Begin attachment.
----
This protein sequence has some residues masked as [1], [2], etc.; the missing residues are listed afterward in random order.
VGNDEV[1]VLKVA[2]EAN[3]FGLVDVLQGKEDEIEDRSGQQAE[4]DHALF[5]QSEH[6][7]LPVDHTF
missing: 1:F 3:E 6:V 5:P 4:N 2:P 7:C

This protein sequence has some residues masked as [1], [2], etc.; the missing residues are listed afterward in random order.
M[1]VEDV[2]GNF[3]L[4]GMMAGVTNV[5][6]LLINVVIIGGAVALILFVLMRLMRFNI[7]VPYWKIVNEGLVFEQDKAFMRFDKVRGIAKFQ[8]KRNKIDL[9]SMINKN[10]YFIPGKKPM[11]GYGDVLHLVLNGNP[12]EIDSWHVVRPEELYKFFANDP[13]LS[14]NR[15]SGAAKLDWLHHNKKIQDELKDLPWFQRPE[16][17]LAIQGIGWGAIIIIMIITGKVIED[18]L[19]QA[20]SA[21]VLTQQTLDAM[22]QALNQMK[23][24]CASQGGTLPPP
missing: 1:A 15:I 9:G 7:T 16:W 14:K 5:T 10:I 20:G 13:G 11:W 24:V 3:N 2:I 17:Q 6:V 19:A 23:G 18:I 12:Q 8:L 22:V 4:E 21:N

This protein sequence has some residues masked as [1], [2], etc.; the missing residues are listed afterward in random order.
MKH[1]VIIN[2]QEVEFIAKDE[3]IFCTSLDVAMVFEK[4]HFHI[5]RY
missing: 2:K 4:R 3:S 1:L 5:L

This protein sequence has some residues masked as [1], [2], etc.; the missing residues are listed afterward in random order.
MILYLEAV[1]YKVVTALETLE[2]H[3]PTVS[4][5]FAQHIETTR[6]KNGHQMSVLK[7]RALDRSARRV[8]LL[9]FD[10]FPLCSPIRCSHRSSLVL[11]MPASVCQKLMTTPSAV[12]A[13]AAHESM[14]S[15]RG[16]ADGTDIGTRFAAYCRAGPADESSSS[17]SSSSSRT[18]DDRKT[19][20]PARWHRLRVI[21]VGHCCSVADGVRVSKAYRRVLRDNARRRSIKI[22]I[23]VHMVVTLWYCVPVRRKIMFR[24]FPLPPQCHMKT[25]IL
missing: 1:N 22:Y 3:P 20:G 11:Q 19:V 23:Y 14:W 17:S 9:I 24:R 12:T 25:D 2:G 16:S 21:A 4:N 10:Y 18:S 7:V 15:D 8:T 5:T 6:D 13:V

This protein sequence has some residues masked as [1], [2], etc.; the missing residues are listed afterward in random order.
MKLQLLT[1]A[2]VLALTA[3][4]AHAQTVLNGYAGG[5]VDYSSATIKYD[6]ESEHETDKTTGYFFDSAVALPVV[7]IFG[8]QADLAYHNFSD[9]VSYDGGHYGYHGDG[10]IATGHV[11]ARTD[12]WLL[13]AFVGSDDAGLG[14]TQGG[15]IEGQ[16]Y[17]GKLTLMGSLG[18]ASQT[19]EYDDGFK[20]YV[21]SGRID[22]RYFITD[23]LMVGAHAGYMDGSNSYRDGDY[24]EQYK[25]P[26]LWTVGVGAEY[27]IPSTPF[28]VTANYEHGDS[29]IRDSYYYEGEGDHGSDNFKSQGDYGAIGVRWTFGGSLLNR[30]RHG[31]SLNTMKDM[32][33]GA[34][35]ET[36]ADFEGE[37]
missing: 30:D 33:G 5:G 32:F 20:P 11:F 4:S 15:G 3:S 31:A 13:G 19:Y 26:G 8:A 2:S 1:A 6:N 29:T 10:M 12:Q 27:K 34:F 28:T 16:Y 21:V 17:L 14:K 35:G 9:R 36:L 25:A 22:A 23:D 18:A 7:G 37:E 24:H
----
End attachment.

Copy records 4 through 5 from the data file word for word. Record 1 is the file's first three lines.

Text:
This protein sequence has some residues masked as [1], [2], etc.; the missing residues are listed afterward in random order.
MILYLEAV[1]YKVVTALETLE[2]H[3]PTVS[4][5]FAQHIETTR[6]KNGHQMSVLK[7]RALDRSARRV[8]LL[9]FD[10]FPLCSPIRCSHRSSLVL[11]MPASVCQKLMTTPSAV[12]A[13]AAHESM[14]S[15]RG[16]ADGTDIGTRFAAYCRAGPADESSSS[17]SSSSSRT[18]DDRKT[19][20]PARWHRLRVI[21]VGHCCSVADGVRVSKAYRRVLRDNARRRSIKI[22]I[23]VHMVVTLWYCVPVRRKIMFR[24]FPLPPQCHMKT[25]IL
missing: 1:N 22:Y 3:P 20:G 11:Q 19:V 23:Y 14:W 17:S 9:I 24:R 12:T 25:D 2:G 16:S 21:A 4:N 10:Y 18:S 7:V 15:D 8:T 5:T 6:D 13:V

This protein sequence has some residues masked as [1], [2], etc.; the missing residues are listed afterward in random order.
MKLQLLT[1]A[2]VLALTA[3][4]AHAQTVLNGYAGG[5]VDYSSATIKYD[6]ESEHETDKTTGYFFDSAVALPVV[7]IFG[8]QADLAYHNFSD[9]VSYDGGHYGYHGDG[10]IATGHV[11]ARTD[12]WLL[13]AFVGSDDAGLG[14]TQGG[15]IEGQ[16]Y[17]GKLTLMGSLG[18]ASQT[19]EYDDGFK[20]YV[21]SGRID[22]RYFITD[23]LMVGAHAGYMDGSNSYRDGDY[24]EQYK[25]P[26]LWTVGVGAEY[27]IPSTPF[28]VTANYEHGDS[29]IRDSYYYEGEGDHGSDNFKSQGDYGAIGVRWTFGGSLLNR[30]RHG[31]SLNTMKDM[32][33]GA[34][35]ET[36]ADFEGE[37]
missing: 30:D 33:G 5:G 32:F 20:P 11:F 4:S 15:G 3:S 31:A 13:G 19:Y 26:G 8:A 2:S 1:A 6:N 29:T 10:M 12:Q 27:K 34:F 28:T 16:Y 21:V 17:L 14:K 35:G 9:R 36:L 25:A 22:A 23:D 18:A 7:G 37:E 24:H